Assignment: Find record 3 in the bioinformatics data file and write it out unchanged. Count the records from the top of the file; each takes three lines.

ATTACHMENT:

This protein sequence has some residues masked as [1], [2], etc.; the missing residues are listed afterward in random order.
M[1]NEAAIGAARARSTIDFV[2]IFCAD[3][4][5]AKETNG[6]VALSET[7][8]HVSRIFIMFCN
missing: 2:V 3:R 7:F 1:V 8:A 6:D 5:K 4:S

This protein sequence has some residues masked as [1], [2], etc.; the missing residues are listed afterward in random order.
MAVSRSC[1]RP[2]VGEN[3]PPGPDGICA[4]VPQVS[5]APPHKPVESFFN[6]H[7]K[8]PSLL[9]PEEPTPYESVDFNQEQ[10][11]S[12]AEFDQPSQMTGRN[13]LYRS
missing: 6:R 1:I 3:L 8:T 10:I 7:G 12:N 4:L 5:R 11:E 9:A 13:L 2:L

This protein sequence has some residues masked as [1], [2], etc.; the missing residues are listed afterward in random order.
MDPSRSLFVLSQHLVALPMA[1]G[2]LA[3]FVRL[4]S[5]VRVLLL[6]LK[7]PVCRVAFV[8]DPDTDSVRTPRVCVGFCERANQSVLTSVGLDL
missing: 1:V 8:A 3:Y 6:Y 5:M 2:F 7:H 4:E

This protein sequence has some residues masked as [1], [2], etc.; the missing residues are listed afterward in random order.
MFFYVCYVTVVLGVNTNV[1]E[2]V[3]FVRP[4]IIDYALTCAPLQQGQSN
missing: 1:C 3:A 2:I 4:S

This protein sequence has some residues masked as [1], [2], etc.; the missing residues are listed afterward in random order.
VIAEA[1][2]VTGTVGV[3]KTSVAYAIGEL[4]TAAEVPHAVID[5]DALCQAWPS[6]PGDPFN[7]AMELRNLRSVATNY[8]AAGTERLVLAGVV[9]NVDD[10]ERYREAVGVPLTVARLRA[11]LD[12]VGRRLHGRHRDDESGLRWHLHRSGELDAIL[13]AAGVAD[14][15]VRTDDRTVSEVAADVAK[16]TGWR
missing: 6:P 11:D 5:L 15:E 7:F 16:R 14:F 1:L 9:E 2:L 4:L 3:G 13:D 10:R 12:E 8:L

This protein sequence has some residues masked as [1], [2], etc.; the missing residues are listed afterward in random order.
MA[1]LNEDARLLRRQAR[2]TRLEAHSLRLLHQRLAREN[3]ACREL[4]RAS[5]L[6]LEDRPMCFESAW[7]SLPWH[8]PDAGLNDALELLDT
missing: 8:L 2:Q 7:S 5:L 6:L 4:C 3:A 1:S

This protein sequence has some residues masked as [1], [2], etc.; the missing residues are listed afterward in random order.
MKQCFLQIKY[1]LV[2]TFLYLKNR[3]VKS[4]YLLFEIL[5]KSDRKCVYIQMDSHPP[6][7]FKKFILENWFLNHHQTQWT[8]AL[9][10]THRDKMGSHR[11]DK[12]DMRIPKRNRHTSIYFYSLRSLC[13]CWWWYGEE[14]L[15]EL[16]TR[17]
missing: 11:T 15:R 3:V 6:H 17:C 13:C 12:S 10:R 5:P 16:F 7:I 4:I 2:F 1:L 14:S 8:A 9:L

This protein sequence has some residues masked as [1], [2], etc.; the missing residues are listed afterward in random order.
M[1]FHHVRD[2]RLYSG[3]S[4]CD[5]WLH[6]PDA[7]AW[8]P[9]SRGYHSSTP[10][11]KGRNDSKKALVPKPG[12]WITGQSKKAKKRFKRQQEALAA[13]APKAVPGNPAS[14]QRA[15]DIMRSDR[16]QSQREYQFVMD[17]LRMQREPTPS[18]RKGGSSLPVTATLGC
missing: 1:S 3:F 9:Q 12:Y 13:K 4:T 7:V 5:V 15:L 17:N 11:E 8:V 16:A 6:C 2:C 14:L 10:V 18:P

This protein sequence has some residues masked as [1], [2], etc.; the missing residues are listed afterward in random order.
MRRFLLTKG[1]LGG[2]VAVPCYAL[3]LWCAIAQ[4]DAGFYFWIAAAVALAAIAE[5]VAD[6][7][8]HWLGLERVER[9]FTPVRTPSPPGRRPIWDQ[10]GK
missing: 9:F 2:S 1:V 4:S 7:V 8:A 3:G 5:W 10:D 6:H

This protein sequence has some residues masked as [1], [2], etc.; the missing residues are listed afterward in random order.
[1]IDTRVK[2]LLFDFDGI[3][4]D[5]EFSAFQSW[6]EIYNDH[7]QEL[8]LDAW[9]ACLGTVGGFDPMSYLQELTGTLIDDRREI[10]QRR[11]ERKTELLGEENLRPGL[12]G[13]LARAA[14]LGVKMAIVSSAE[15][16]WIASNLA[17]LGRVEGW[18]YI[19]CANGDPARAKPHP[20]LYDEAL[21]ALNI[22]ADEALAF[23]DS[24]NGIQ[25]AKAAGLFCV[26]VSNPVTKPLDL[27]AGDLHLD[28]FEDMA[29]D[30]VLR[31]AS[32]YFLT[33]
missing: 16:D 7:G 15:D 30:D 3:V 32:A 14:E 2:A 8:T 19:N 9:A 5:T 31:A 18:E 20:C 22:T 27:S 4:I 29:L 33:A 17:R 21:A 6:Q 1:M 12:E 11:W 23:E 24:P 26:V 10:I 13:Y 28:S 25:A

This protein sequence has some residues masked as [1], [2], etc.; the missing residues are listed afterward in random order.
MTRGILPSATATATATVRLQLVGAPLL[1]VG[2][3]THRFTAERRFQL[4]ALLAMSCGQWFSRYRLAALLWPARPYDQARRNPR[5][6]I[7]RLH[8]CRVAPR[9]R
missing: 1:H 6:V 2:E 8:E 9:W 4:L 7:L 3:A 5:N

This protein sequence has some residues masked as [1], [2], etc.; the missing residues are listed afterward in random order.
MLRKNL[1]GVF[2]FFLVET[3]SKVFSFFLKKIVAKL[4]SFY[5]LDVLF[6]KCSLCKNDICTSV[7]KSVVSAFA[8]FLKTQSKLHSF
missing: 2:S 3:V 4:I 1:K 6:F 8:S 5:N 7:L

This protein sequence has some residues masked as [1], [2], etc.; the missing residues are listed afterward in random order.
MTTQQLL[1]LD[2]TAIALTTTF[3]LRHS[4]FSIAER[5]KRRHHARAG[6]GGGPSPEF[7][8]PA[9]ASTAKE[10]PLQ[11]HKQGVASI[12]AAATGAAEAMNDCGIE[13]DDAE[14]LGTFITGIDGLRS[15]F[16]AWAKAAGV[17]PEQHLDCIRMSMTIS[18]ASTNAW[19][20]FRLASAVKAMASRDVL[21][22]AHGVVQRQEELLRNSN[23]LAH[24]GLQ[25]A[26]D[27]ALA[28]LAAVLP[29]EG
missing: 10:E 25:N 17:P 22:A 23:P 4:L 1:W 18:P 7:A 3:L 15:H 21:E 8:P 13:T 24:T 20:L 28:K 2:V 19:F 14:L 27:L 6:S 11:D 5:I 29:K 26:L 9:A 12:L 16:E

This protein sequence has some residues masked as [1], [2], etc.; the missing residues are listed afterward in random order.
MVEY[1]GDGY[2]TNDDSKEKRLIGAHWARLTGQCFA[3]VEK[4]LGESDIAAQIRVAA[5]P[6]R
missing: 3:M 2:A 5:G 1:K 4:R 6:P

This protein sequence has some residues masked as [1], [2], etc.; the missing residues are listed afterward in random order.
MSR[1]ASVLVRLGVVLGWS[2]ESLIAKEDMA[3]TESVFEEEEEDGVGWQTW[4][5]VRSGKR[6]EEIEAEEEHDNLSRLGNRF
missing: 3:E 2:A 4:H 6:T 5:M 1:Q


This protein sequence has some residues masked as [1], [2], etc.; the missing residues are listed afterward in random order.
MDPSRSLFVLSQHLVALPMA[1]G[2]LA[3]FVRL[4]S[5]VRVLLL[6]LK[7]PVCRVAFV[8]DPDTDSVRTPRVCVGFCERANQSVLTSVGLDL
missing: 1:V 8:A 3:Y 6:Y 5:M 2:F 7:H 4:E